Leaders are more successful when they are authentic. The best piece of advice I received prior to interviewing to be president of California State University, Fresno, was to be myself. This advice was liberating because I stopped thinking about what I thought people might want me to say and do and to instead say and do what I believed. I went into those high-stakes interviews with the goal to show the committee exactly who I was and to articulate my vision for the future. My hope was they would agree that I was the right person at the right time. Thankfully, they did. Some leaders believe they need to be a different person in public than in private. I disagree. Unless they have “a blind spot” that can be addressed through a shift in behavior, I would urge them to find another organization to lead.
Effective leaders are both “poets” and “plumbers.” The poetry part of leadership relates to the importance of public speeches and other presentations, while the plumber part of leadership focuses on making sure things get done. Doing both well is essential to success. A leader who focuses more on the poetry and less on the plumbing could experience difficulty in accomplishing their goals. In that scenario, a leader is vulnerable to challenges of being unproductive.
Being a good plumber, in this context, requires a leader to take the time to understand the business of their organization. They must hire and retain the most talented colleagues possible and give them the authority to be successful, while offering advice and support as needed. My colleagues and I are consistently focused on how to better support students to become more successful and graduate in a more timely way. An approach to being a better plumber enables a leader to follow through more successfully on their vision.
A leader who follows through on what they say they are going to do earns a deeper level of respect and credibility from the community they serve.
One of the challenges faced by leaders is to make a transition from being a successful individual performer to being successful collaborators. This adjustment in approach requires the leader to understand that their success is defined largely by how well they can inspire their colleagues to do what is necessary for the organization to achieve its goals.
For a public institution, such as Fresno State, it is equally important to collaborate with others in the community. The most vexing challenges facing our region – poverty, educational inequality, unemployment, insufficient water resources – require collaboration between and among leaders of many different public and private organizations. Leadership at this highest level requires one to focus on “the greater good” of the community, rather than self-interest.
An effective leader demonstrates compassion in each action. Being compassionate requires leaders to place themselves in the shoes of those they serve. Listening carefully to others enables a leader to do this and to act in ways that are consistent with the mission of the organization and fair to all concerned.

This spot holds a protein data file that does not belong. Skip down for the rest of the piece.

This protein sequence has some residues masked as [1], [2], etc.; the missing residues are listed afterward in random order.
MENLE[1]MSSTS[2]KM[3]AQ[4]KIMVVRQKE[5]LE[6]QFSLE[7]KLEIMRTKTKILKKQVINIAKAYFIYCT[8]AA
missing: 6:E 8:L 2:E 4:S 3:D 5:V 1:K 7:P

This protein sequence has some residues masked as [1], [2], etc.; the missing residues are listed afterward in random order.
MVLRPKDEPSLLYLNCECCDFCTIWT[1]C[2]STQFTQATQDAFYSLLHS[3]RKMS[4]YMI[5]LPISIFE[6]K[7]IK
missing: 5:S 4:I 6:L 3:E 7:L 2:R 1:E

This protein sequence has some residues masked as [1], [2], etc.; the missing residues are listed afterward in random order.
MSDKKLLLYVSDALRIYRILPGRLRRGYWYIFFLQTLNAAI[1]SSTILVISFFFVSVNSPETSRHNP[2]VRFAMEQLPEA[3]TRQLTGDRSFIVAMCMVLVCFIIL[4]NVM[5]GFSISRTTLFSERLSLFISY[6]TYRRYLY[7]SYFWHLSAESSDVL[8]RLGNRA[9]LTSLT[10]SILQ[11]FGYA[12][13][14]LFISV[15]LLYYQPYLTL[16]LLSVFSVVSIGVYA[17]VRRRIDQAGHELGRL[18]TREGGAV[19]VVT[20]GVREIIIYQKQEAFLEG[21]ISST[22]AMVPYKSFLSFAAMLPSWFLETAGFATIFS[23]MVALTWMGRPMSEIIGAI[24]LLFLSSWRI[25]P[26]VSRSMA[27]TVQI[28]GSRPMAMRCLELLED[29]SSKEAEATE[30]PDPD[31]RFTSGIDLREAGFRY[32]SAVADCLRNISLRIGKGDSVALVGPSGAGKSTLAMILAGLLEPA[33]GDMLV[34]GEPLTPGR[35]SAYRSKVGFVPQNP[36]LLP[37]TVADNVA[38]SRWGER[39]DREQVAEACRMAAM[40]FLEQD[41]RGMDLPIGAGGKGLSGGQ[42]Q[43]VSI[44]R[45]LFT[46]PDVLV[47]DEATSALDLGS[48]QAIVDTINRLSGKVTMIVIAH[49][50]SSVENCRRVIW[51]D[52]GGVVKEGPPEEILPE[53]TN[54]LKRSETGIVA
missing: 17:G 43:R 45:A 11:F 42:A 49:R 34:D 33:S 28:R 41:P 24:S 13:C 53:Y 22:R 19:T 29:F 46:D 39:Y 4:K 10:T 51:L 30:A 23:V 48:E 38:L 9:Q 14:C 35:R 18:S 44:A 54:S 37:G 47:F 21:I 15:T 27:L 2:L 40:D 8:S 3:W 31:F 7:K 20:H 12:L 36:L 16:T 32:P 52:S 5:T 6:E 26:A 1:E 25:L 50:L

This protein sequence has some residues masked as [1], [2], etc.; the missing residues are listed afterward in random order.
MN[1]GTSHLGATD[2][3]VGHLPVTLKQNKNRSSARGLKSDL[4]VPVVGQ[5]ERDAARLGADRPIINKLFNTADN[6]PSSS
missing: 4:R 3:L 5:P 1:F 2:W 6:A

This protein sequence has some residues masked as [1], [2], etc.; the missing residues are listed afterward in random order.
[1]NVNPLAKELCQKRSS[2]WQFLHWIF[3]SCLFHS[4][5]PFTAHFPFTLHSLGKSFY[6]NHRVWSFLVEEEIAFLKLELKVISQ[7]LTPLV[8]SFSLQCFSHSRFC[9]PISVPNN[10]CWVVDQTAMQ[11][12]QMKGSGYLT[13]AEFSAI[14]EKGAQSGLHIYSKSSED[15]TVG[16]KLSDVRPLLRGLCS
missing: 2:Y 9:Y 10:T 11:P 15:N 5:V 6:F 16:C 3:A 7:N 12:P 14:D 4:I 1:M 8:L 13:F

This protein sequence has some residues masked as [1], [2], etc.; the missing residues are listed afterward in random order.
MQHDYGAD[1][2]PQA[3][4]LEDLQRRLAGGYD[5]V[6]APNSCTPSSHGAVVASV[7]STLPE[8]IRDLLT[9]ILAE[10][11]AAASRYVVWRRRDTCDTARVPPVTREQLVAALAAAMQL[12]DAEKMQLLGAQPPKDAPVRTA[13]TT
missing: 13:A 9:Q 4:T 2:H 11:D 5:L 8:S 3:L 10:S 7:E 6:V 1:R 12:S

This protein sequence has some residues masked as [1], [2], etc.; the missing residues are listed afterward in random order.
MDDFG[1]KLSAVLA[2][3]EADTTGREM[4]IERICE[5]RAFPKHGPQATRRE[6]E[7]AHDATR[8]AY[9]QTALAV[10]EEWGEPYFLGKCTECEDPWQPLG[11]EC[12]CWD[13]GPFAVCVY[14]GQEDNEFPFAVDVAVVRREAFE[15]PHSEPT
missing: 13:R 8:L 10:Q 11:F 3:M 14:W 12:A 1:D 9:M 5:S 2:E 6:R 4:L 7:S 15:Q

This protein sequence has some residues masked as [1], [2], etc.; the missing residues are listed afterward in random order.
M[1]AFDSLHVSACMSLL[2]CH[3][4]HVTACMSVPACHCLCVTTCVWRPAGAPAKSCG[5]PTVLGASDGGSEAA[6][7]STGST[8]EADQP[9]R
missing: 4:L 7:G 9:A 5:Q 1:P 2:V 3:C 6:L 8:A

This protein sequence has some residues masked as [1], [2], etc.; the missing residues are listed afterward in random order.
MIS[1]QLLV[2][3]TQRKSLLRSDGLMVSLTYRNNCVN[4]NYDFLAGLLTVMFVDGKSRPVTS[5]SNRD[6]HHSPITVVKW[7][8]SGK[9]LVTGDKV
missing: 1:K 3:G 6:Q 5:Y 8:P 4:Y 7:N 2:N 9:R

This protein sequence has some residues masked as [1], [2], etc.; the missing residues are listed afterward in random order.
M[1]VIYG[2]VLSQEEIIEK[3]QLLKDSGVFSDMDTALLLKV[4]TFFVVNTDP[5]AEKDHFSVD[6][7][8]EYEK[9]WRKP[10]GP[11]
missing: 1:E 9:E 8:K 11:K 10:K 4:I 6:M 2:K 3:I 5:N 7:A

The most powerful recent example of this for me was learning early in my presidency that almost one-third of Fresno State students were food insecure (missing one or more meals each day). I could not honestly urge our students to be more successful in the classroom if many of them were battling hunger. My colleagues and I acted decisively to put in place a comprehensive food security program – with extraordinary support from many alumni and friends – to address this acute need.
As I have reflected on these important characteristics, I realize that the initial inspiration to study leadership came from my earliest years of life spending time with my late grandfather, Jess Mendez. He consistently demonstrated these characteristics for me through every public and private interaction. Unbelievably, I never saw him lose his temper. My grandfather’s many lessons formed the foundation of my own approach to leadership and life.
I serve at Fresno State because the mission of preparing the next generation of leaders for the Central Valley and beyond deeply inspires me. Being a leader in today’s complex world requires a comfort level in dealing with unpredictable situations. Practicing effective leadership requires a level of commitment that can occur only if one’s personal values are aligned with those of the institution they serve.
I urge current and future leaders to serve with fearless courage, unwavering integrity and a relentless focus on supporting the greater good of our community. For me, the seeds of this exciting leadership journey were planted just down the road from Fresno as a kid – spending time with my grandfather.
Joseph I. Castro is president of California State University, Fresno. Follow him on Twitter: @JosephICastro